Diamond Glass Enterprise Pte Ltd v Zhong Kai Construction Co Pte Ltd

JurisdictionSingapore
CourtCourt of Three Judges (Singapore)
JudgeQuentin Loh JAD,Tay Yong Kwang JCA,Woo Bih Li JAD
Judgment Date21 June 2021
Neutral Citation[2021] SGCA 61
Citation[2021] SGCA 61
Plaintiff CounselLuo Ling Ling and Sharifah Nabilah binte Syed Omar (Luo Ling Ling LLC)
Hearing Date01 February 2021
Subject MatterWinding up,Building and Construction Law,Statutes and regulations,Insolvency Law
Defendant CounselKris Chew Yee Fong and Isabel Su Hongling (Zenith Law Corporation)
Published date26 June 2021
Docket NumberCivil Appeal No 119 of 2020
Quentin Loh JAD (delivering the grounds of decision of the court): Introduction

This appeal questions the extent to which the temporary finality of an adjudication determination under the Building and Construction Industry Security of Payment Act (Cap 30B, 2006 Rev Ed) (“SOPA”) must be given effect and enforced. In particular, would an adjudication determination judgment debtor (“ADJ debtor”) be able to stave off a winding-up petition brought by an adjudication determination judgment creditor (“ADJ creditor”) by raising a cross-claim against the latter or by disputing the adjudication debt?

The appellant, Diamond Glass Enterprise Pte. Ltd (“DGE”), a subcontractor, secured an adjudication determination in its favour in respect of sums due under a payment claim, Payment Claim 17 (“PC 17”) which it promptly, (as it was perfectly entitled to), applied to enforce by way of a judgment entered under s 27(1) of the SOPA (“s 27(1) SOPA Judgment”). DGE then served a statutory demand on the contractor, Zhong Kai Construction Company Pte. Ltd (“ZK”), demanding payment of the judgment debt. When ZK failed to pay the same, DGE filed a petition to wind up ZK in HC/CWU 95/2020 (“CWU 95”).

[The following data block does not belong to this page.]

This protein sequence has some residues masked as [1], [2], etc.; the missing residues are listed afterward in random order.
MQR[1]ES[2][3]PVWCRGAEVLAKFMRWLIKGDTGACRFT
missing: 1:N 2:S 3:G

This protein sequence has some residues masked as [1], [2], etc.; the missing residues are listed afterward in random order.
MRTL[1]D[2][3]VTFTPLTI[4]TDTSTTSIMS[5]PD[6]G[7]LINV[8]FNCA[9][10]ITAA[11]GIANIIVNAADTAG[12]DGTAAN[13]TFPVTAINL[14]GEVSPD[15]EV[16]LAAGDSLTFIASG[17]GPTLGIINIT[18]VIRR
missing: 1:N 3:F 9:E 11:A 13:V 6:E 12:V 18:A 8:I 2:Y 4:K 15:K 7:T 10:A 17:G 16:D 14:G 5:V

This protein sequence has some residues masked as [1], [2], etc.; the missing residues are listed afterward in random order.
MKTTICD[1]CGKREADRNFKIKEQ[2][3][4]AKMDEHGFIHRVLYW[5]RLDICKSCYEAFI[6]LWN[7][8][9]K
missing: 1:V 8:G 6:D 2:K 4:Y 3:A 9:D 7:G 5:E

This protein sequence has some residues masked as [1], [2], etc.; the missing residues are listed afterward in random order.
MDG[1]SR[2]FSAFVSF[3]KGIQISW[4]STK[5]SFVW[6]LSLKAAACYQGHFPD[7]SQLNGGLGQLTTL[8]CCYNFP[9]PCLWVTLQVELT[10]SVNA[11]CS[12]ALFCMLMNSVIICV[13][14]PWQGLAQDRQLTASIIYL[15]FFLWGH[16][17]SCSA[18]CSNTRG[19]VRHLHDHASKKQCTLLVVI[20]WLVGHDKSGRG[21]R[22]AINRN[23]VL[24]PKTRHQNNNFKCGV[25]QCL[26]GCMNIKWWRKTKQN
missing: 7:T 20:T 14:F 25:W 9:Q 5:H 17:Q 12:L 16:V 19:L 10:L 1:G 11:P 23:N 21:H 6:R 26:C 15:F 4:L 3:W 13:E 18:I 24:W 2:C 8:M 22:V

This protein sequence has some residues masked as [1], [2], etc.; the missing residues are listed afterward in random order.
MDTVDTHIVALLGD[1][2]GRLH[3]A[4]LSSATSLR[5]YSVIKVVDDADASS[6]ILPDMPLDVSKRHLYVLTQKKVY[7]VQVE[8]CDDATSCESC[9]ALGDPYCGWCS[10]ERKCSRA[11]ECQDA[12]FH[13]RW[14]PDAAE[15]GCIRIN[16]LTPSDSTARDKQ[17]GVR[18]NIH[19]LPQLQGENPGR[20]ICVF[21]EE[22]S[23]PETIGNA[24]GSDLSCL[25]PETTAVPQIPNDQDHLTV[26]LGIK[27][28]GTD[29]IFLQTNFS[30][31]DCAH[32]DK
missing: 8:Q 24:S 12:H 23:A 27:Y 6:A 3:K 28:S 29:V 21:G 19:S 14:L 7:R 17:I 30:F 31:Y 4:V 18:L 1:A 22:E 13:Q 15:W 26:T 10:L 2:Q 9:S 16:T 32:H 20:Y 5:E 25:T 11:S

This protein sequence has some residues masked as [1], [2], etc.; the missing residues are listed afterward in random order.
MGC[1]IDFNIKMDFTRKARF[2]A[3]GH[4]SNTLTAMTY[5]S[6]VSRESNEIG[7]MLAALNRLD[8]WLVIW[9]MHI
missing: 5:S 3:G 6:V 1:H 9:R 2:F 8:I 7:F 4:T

ZK subsequently applied in HC/SUM 1577/2020 (“SUM 1577”) for the winding up petition to be stayed unconditionally or dismissed. The High Court Judge (“the Judge”) allowed ZK’s application and ordered that CWU 95 be stayed unconditionally pending the determination of a High Court suit between ZK and DGE, on the basis that ZK had raised a genuine cross-claim against the judgment debt therein. DGE appealed against the Judge’s decision. We heard the appeal on 1 February 2021 and dismissed the appeal, but varied the Judge’s order by imposing the condition that ZK pay into court the amount stated in the statutory demand made by DGE within 14 days from the date of the hearing before us for CWU 95 to be stayed. We now give our detailed grounds for our decision.

Facts Parties and contractual matrix

DGE and ZK are both Singapore-incorporated companies in the building and construction industry. ZK is a company carrying on the business of building and construction, while DGE is engaged in the design, manufacture, supply, installation and maintenance of architectural glass.1

By a letter of award dated 7 November 2016 (“the Subcontract”),2 ZK engaged DGE as a subcontractor for the supply of materials, equipment and tools to carry out and complete the external facade aluminium cladding, blast/ballistic doors and windows, aluminium door and window works (“the Subcontract Works”) for a project (“the Project”) valued at S$558,055. As the Project involved works at Changi Airport, further up the contractual chain, there was a main contract based upon the Public Sector Standard Conditions of Contract (“PSSCOC”), with the Civil Aviation Authority of Singapore (“CAAS”) as principal. There was also a Superintending Officer, Surbana Jurong Infrastructure Pte Ltd (“SO”), who had the final say over important matters like interim payments, variations, extensions of time, choice and approval of material, etc. There are appropriate references in the Subcontract and its Annexes to the CAAS, SO and the main contract. For completeness, ZK was itself a subcontractor in the Project.